Tuesday, 19 September 2017

Book Review: A Skinful of Shadows by Frances Hardinge

Title: A Skinful of Shadows                      Author: Frances Hardinge                    Publisher: Macmillan Children's Books      Release Date: 21st September 2017  Synopsis: This is the story of a bear-hearted girl . . .Sometimes, when a person dies, their spirit goes looking for somewhere to hide. Some people have space within them, perfect for hiding.Twelve-year-old Makepeace has learned to defend herself from the ghosts which try to possess her in the night, desperate for refuge, but one day a dreadful event causes her to drop her guard.And now there's a spirit inside her.The spirit is wild, brutish and strong, and it may be her only defence when she is sent to live with her father's rich and powerful ancestors. There is talk of civil war, and they need people like her to protect their dark and terrible family secret.But as she plans her escape and heads out into a country torn apart by war, Makepeace must decide which is worse: possession – or death.

Review: This was one of those books where you read the blub and go, I need to read this book, I need to know what happens! Then you see that BEAUTiful cover and you know there is something special there. 

I initialy read the sampler on Netgalley, which is blooming cheeky let me just say, because I was then left with this crippling WHAT NEXT feeling. How could you do that guys! But at the time of writing this review have now just finished the book in its entirety and have that warm tingling feeling! There was so much to love about this book and it played up to a lot of my interests. It covered History, Ghosts, witchcraft with such a strong female character! 

I do remember first reading the sample and being like what the f kinda name is Makepeace, but it made such perfect sense as the book evolved, and is perfectly historically situationally appropriate. I apologise for that sentence. I loved how this book in may ways was strong historical fiction, without actually being so, nor forcing it upon you. You got the history and the tensions that the country was facing through Makepeace's journey and the real people that this was affecting. One of the most fascinating things I love about this period is the superstitions that people help. Things like putting two dead pigeons under a dying mans feet. Who does that! But I love reading about them. It opens up the ideologies of that era in such a fantastic way makes your really think about the way the world has changed and in many ways that time was such a made up story for me, whilst actually existing...but i'm digressing.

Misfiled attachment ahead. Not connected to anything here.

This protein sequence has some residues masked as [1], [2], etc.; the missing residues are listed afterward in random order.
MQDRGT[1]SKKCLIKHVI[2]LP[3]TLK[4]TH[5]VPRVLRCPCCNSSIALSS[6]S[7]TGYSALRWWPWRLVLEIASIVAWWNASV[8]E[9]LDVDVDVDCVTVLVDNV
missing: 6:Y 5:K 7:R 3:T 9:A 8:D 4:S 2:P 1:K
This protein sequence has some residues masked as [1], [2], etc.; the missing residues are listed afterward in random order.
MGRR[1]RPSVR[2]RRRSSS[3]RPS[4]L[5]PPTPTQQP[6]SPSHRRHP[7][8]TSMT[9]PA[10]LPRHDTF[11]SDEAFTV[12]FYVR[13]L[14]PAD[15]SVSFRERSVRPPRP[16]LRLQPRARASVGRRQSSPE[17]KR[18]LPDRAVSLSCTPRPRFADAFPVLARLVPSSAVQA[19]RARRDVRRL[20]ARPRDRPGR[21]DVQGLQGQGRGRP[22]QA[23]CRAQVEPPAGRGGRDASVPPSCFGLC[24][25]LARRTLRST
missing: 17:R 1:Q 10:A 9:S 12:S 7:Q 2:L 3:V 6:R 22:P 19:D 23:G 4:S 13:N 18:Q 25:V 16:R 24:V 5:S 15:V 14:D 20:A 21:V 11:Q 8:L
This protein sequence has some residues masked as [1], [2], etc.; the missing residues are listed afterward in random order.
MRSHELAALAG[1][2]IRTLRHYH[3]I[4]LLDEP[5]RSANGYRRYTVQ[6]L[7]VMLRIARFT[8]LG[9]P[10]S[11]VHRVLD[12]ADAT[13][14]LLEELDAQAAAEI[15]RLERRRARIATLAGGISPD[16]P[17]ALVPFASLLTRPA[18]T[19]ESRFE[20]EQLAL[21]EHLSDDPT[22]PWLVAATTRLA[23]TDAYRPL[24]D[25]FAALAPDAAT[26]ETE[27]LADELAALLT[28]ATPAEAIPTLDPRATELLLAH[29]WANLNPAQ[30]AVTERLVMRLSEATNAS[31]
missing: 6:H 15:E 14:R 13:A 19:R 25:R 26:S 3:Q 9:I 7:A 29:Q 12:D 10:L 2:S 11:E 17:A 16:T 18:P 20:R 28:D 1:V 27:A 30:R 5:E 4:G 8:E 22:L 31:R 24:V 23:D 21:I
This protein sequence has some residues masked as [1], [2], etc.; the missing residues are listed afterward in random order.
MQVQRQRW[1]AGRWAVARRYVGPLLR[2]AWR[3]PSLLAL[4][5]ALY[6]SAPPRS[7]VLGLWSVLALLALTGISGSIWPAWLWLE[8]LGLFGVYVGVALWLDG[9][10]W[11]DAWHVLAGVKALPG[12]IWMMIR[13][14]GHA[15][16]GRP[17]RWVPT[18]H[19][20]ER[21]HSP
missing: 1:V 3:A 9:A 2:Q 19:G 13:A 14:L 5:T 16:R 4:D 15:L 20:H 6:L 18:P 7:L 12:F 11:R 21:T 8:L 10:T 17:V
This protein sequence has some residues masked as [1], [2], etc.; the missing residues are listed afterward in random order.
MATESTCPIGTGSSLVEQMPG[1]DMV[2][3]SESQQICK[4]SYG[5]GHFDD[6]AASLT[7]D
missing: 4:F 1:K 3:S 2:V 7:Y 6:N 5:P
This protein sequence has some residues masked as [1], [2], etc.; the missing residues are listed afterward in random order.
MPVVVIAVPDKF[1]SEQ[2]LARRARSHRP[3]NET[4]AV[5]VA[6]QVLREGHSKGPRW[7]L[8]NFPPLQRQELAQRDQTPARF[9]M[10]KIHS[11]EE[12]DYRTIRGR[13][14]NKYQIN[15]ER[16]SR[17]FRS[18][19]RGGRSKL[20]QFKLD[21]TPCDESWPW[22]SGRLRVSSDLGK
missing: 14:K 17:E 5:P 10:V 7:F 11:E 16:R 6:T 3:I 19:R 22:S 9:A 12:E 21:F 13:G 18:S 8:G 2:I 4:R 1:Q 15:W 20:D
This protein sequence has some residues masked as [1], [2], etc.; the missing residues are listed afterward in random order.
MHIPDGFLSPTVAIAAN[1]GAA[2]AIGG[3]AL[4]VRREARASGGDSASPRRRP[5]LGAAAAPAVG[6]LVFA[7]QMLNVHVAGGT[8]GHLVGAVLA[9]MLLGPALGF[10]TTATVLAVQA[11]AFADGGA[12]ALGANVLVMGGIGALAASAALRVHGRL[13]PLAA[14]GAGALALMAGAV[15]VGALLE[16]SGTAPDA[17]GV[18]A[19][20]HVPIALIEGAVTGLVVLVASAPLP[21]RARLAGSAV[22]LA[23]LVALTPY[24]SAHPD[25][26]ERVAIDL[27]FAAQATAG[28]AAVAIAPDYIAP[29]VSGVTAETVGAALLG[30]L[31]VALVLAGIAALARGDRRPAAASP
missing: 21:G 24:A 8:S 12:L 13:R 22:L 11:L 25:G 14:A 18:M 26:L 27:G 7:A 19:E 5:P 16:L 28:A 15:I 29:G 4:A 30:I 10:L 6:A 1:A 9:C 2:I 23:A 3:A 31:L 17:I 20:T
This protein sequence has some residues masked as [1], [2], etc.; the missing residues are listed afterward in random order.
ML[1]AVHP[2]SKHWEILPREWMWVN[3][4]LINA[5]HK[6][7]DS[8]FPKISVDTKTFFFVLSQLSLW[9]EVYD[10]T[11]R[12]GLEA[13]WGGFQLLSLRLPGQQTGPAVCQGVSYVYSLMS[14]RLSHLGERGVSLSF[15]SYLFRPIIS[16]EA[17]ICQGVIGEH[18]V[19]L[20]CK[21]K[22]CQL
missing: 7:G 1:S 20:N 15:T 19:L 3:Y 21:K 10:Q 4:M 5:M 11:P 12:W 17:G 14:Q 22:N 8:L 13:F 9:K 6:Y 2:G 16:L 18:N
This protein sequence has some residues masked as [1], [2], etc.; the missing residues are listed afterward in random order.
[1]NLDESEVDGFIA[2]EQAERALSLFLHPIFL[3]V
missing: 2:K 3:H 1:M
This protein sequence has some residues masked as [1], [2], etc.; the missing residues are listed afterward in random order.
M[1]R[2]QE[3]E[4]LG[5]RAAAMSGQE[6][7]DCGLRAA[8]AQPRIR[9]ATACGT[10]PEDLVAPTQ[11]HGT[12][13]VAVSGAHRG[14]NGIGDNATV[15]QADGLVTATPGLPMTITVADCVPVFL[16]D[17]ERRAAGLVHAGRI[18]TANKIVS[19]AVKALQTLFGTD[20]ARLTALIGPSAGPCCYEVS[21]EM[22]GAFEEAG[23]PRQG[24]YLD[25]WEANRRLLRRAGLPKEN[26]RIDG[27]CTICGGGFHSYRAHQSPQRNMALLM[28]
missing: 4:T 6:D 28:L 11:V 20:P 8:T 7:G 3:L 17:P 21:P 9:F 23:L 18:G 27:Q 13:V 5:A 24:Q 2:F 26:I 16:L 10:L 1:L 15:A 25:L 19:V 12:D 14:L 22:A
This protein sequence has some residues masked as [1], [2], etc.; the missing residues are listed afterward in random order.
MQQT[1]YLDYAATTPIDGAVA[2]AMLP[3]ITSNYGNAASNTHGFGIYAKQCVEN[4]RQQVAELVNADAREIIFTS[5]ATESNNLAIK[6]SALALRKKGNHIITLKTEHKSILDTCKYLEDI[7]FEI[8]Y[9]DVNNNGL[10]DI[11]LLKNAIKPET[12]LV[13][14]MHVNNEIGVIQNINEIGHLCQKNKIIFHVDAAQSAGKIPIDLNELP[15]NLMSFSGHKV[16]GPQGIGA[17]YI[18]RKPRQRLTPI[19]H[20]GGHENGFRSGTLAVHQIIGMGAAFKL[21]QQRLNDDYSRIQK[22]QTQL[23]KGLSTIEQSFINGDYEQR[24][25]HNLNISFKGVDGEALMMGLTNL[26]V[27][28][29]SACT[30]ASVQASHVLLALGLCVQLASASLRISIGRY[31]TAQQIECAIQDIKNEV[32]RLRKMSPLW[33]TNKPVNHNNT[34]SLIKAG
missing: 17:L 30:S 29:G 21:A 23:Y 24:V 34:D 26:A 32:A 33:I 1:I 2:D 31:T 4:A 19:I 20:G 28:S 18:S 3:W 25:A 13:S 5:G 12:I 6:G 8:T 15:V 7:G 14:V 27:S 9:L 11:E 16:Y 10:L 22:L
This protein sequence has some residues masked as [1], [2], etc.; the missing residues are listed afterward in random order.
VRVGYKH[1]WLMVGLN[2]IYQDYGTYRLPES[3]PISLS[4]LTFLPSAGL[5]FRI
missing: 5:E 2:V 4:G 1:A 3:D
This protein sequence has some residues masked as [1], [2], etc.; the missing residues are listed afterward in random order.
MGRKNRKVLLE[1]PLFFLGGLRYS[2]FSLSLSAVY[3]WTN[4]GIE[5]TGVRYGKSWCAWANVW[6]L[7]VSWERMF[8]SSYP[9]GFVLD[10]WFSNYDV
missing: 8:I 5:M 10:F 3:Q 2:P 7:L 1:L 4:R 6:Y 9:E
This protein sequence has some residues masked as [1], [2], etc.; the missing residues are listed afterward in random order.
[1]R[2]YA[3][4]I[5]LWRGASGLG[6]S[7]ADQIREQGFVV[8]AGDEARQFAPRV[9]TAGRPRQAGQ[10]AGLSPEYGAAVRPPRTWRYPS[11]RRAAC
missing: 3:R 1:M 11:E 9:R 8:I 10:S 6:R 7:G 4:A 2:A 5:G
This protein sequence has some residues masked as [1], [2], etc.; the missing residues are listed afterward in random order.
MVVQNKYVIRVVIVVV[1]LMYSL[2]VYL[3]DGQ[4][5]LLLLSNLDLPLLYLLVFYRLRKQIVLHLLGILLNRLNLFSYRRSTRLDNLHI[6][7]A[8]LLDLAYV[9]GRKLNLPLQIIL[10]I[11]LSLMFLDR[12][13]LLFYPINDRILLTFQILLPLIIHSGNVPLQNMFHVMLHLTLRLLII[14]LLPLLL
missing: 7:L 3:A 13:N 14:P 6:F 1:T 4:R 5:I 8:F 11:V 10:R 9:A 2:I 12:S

You very much root for Makepeace from the get go! Katherine Webber hit this on the head perfectly. Makepeace gives us these Lyra vibes. The whole thing was quite Pullman-esq, and that is a very good thing. She is a very endearing character. Strong willed, feisty. She is a survivor. She has a god moral compass and willing to stand up for what she believes in. James was this cheeky chappy, he was the perfect partner in crime, and I very much wanted to hug him rather than berate him. You understood why he did what he did, you could feel his wanting and its a feeling i think we can all relate to! The Fellmottes were a rotten lot, the perfect antithesis the story needed. Down with the Fellmottes indeed! 

Now this might be crossing into spoiler territory so if you don't want to know i'd skip this paragraph, or better yet pick up a copy finish the book and then read on. The idea of the possession of the spirits was fantastic. I also LOVVEEED the bear. They had this beautiful relationship, he gave her more bite when she needed it and I felt myself cheering at these moments. I know a bear is obviously large, but it's crazy how I actually felt the size of his presence! You really felt their connection, like they had fused into one being, and just like Makepeace only felt him when he was awake, I felt a bit like I was a spirit in her head and only sensed him when he was awake. That is some next level reading writing experience there. I didn't know where the book would go from here, but I didn't expect Makepeace to pick up a whole hoard of spirits. This took things to that next level, fleshed out the plot, gave it an extra level of depth and allows Hardinge to have some fun with her characters. They all had such strong, realised personalities, there was humour there was drama and that all added to the story, adding these layers of depth to the action.  

I think the only problem that I have is that I've now finished the book. I don't want to have finished the book, I want more from Makepeace, and I think that is the mark of a strong book. 


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